He has every right to be.
Atherton has watched the fortunes of the racing series ebb and flow — like just about everything else in life — since it was founded by Dr. Don Panoz late in the last century.
It’s been hugely successful at times, with upwards of 16 prototypes smashing track records just about everywhere the series has raced, and not so successful at others.
This season is one of those interesting ones in that the GT class (production sports cars) is solidly healthy, with Corvette, Ferrari, BMW and Jaguar – among others – doing serious battle every race weekend while the glamour-puss LMP1 prototype class is down to three or four.
But success is just around the corner and, in a year or two, the ALMS may very likely be on top of the mountain again.
In fact, it might very well be the darling of North America’s racing series as Formula One wanes and the manufacturers, who are being stifled to death in what very quickly is becoming a “spec” series, will move to sports cars in order to carry out their revolutionary research and development.
Now, all that is a couple of years away. What’s on the immediate horizon, however, is the Delta Wing and — fingers crossed — we should see it in action at Mosport next summer.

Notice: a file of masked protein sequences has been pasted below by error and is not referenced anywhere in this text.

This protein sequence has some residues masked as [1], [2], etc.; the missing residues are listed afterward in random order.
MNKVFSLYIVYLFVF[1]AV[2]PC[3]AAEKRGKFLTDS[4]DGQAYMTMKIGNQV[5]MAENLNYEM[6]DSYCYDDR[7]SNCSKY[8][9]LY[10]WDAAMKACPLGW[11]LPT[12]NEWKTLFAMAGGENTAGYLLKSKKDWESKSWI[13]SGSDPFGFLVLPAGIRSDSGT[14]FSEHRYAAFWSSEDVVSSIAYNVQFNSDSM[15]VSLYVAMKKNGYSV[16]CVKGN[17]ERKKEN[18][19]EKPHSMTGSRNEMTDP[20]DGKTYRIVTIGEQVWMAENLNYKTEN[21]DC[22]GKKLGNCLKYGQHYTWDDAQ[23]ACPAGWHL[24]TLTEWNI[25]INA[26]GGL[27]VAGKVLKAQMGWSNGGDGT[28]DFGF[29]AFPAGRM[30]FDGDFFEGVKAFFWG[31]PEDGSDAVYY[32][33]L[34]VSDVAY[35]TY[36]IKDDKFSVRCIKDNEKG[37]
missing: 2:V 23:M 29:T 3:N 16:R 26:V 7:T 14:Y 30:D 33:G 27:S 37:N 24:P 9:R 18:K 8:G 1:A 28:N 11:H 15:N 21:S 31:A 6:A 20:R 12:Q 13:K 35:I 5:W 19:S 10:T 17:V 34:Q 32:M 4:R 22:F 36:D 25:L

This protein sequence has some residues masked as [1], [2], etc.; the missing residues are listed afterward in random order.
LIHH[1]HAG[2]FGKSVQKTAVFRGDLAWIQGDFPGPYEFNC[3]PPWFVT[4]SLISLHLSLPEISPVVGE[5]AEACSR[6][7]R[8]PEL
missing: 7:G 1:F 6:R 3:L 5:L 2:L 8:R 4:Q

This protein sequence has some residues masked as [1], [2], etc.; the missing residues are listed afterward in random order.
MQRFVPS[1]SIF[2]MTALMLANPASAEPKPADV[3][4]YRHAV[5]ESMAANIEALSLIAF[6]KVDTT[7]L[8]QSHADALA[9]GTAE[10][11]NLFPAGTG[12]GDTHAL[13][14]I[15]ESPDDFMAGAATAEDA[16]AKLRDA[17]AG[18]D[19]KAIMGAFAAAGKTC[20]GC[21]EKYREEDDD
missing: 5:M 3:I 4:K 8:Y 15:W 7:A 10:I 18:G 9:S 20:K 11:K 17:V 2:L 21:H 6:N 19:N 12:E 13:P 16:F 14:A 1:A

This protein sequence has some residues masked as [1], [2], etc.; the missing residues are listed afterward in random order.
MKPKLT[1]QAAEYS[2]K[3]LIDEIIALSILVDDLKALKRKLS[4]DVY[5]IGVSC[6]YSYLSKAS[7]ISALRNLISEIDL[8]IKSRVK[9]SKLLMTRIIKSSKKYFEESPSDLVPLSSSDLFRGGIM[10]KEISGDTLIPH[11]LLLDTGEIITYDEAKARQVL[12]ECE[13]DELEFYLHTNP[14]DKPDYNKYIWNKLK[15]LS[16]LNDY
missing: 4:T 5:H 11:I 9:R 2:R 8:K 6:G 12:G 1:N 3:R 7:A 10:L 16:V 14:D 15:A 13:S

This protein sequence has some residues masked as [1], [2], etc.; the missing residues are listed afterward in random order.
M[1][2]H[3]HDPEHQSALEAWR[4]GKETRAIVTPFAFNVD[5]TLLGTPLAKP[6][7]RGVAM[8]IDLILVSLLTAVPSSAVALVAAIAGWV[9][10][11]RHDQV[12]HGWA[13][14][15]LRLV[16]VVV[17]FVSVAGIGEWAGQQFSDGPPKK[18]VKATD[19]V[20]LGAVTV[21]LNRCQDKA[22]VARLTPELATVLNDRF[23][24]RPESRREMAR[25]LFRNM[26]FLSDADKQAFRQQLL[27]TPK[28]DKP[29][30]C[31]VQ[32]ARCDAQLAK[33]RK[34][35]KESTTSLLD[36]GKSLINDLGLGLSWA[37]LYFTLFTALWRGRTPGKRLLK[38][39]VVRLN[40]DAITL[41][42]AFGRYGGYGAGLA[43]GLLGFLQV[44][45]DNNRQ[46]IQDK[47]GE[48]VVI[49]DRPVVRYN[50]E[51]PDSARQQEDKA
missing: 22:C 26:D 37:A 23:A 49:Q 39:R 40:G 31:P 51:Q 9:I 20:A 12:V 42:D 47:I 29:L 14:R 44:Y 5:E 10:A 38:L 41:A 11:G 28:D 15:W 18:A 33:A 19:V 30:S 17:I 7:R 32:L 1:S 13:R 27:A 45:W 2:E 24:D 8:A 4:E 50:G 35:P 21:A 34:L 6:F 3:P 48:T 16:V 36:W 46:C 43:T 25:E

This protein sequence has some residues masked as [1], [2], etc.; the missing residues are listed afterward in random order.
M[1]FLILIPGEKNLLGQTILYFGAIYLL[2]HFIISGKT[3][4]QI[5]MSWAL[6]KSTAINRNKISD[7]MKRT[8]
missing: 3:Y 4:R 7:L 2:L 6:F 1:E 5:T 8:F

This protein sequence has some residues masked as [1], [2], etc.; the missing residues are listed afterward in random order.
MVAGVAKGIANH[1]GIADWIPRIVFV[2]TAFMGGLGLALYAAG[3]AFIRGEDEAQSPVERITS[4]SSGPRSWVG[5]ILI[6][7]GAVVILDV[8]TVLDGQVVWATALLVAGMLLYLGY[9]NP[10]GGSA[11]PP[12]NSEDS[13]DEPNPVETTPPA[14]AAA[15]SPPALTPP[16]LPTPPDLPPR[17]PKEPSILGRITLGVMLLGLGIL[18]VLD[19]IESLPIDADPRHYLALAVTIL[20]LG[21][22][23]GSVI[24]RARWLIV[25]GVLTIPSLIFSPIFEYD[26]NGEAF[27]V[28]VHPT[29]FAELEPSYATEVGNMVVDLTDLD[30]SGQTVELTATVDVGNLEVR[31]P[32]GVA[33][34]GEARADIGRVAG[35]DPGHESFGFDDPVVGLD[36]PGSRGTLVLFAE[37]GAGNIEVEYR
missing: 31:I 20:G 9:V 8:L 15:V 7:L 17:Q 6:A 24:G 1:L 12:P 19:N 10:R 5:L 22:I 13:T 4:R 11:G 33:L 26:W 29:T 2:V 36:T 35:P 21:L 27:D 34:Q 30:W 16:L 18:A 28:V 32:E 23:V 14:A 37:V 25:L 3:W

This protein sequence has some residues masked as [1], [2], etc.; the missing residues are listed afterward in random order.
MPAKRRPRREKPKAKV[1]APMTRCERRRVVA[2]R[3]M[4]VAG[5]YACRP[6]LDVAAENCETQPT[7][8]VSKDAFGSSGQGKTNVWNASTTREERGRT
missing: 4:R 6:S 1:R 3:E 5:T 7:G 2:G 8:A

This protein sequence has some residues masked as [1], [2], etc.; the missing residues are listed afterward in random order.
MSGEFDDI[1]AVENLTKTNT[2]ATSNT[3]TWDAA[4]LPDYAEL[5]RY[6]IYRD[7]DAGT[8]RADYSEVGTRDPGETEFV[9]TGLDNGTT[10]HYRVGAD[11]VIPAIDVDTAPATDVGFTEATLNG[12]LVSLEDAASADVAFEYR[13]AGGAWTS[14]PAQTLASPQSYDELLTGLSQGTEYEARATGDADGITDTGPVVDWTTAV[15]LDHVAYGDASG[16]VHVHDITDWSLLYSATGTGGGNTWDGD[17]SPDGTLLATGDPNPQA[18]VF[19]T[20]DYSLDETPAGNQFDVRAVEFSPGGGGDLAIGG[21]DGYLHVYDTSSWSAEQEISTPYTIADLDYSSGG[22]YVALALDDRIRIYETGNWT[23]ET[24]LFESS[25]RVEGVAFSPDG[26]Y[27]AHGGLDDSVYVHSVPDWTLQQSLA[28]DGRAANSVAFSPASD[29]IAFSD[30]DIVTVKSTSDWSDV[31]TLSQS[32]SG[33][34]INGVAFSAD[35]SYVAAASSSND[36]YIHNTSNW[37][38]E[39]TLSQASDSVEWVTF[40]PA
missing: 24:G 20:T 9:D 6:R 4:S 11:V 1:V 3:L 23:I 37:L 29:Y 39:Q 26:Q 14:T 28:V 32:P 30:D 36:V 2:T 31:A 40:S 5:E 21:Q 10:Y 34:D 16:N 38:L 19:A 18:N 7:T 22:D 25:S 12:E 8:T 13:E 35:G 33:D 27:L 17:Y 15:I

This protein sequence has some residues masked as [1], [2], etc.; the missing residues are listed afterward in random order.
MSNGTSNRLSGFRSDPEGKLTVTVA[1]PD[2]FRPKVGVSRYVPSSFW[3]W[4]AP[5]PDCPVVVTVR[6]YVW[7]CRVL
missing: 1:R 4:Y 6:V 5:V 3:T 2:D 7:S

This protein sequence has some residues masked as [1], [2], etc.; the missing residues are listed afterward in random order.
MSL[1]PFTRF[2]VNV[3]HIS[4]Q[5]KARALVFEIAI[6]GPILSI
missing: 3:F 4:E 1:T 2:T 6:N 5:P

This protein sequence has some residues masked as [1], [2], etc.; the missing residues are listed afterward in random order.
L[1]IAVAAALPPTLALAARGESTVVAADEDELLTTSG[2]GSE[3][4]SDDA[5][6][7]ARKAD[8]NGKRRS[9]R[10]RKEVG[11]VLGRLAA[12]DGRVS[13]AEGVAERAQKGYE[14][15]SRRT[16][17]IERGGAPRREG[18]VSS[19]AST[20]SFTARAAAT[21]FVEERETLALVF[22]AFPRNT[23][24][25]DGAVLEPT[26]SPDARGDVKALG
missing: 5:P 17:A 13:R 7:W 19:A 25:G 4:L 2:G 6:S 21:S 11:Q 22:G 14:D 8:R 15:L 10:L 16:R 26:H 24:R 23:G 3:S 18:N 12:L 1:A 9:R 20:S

Now, the Delta Wing concept is an aerodynamic marvel that will have half the horsepower, half the fuel, half the weight and all of the performance of a conventional LMP1 racing car.
It was in the mix to be the next-generation Indy car in 2012 but that was rejected by a committee in favour of a more conventional-looking race car.
Shortly after the rejection, the racing world was delighted to hear that the concept has been invited to Le Mans next June. When Atherton and I had a phone conversation a few weeks ago, he talked about the Delta Wing.
“We have been very involved with this project for a long time now,” he said. “Our hope and expectation is that the car will make its racing debut at Sebring next March, to be part of the 60th running of the 12 Hours of Sebring. It would then go on to Le Mans. And then it would return to the American Le Mans Series and run a full season in the LMP1 category